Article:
38:41 - Well, the key The thing is, is Linux has gotten to the point where they’re saying, we’re not playing favorites. So right, we’ll just accept money for from everybody and no favorites. And let let the market decide. But it’s gotten to the point where there’s too much noise for anybody to decide until Red Hat buys. Or, or Google.
39:12 - Or one of the things God we’ve created a market where it’s the the, you’re building, you don’t care if you’re giving away your software and IP because your your goal is not to sell the software, it’s to be acquired by one of the the larger companies that are verticalized in the software and have a month zation strategy.
39:29 - Yes, yes. Rob? Yeah, do some future history here. If you know given the conversation just had what would be a a believable scenario around Kubernetes.
39:56 - Like what what what would happen going forward in the future Yeah.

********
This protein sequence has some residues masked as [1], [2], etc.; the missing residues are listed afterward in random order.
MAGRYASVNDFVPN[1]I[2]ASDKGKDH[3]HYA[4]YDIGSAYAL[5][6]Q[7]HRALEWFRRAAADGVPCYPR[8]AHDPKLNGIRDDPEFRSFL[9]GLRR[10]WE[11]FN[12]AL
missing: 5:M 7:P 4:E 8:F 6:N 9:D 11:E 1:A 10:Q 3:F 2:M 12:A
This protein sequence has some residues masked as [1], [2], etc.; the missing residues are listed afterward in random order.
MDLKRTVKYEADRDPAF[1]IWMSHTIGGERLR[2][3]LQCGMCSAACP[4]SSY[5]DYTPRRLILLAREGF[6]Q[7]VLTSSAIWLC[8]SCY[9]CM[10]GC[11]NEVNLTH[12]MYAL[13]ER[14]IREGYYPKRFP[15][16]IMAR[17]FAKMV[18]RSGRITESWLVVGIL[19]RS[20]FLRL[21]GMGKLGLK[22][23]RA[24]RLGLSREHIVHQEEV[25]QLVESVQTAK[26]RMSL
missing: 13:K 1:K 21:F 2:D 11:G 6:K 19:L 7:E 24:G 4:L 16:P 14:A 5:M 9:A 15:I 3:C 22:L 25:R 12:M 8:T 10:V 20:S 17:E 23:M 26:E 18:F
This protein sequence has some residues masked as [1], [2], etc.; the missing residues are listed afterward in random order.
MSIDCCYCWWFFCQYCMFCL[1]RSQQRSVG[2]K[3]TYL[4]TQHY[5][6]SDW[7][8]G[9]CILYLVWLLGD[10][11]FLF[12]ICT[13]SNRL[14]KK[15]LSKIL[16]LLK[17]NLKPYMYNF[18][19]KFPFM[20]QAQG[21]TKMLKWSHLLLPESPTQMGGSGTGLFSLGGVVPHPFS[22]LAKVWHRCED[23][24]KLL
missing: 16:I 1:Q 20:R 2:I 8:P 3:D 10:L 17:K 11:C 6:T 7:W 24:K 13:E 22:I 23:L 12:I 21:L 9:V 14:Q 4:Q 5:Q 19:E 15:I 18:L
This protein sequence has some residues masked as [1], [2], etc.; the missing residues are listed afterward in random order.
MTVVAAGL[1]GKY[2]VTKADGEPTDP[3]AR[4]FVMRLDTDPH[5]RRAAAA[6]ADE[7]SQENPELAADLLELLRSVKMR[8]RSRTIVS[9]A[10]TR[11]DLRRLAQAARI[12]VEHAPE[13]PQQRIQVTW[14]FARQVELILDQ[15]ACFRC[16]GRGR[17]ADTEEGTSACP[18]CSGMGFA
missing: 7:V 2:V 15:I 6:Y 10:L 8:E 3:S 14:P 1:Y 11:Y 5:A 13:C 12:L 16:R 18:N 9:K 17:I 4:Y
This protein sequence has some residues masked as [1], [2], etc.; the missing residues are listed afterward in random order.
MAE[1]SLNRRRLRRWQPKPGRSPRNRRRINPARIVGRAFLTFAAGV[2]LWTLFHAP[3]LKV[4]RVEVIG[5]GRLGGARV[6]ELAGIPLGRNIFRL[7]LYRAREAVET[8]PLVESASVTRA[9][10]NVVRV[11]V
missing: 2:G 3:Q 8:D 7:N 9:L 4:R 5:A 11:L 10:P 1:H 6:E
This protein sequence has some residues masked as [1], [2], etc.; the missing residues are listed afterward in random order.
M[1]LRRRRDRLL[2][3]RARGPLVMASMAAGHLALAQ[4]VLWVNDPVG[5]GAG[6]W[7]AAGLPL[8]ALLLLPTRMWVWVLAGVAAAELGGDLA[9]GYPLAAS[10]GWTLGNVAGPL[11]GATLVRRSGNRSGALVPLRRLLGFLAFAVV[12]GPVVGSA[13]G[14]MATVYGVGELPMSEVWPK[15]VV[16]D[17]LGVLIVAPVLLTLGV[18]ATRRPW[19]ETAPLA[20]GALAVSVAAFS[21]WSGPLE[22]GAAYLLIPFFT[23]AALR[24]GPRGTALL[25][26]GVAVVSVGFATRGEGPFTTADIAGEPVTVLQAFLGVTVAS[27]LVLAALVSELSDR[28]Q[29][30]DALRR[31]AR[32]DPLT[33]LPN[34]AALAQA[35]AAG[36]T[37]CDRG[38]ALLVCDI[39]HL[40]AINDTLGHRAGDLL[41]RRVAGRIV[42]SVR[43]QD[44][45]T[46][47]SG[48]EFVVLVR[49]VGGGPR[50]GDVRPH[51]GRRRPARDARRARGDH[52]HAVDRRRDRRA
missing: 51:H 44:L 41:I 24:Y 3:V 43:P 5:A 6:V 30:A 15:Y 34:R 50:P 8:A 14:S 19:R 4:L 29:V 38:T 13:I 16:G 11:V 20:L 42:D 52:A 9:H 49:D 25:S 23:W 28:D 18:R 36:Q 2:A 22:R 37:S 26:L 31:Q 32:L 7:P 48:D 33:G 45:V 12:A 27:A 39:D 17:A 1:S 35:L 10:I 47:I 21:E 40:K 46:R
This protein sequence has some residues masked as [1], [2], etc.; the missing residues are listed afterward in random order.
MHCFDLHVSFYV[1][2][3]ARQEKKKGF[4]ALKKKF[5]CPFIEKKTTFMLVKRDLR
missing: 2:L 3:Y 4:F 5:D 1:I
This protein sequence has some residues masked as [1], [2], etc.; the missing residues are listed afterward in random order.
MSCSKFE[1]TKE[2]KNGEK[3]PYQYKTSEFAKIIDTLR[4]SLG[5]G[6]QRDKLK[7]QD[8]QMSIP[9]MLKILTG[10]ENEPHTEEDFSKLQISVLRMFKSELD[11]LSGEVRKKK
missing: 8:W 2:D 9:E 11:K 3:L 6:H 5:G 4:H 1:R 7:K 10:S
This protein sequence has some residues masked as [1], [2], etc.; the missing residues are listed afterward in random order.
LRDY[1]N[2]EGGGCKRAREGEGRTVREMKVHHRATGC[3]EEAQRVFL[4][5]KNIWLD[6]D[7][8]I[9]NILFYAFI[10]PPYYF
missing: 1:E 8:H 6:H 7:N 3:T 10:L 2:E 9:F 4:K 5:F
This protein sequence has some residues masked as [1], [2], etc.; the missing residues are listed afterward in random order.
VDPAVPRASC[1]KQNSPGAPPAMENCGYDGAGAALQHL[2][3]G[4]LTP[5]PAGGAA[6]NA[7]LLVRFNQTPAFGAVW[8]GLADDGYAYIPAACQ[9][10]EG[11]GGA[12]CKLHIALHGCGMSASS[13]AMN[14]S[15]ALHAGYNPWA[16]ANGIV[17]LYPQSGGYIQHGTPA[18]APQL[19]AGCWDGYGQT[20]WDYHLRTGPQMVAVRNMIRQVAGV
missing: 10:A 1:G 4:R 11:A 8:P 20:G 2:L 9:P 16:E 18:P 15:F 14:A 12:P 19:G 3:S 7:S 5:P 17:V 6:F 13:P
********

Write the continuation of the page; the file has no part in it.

40:02 - Yeah, literally lots of tiny little companies doing Kubernetes and Google pulling the strings. I’ll give you I’ll give you my scenario.
40:12 - Okay. Well, before you do that, Rob, rich, can you provide maybe a little context to that as to? Well, what’s your thinking? Why? Why that? Because that? I mean, I’m having a hard time following along.
40:28 - Okay, wait. During the first, the early part of the conversation, we were discussing the fact that there were so many small companies, putting them together and organizing them as an end user was a problem. That curation seemed to be one of the few ways in which a commercial commercialization of Kubernetes could could proceed. And that Now, given what we’ve just discussed about limits, how Rob discussed the approach that a company like honeycomb has adopted for observability.
41:27 - Let’s, I what I was asking Rob to do is point to the future and say, Alright, maybe name a name, but at least run out a scenario for the, for the successful commercial delivery, and therefore the adoption of Kubernetes by a larger group of consuming organizations set tight enough, Kim said it, does that give you the context? or do any drill down further now? Go? Go ahead. I probably should have just let you. Let Rob Go ahead.
You know, and having joined late, I’m probably missing. Missing more to it.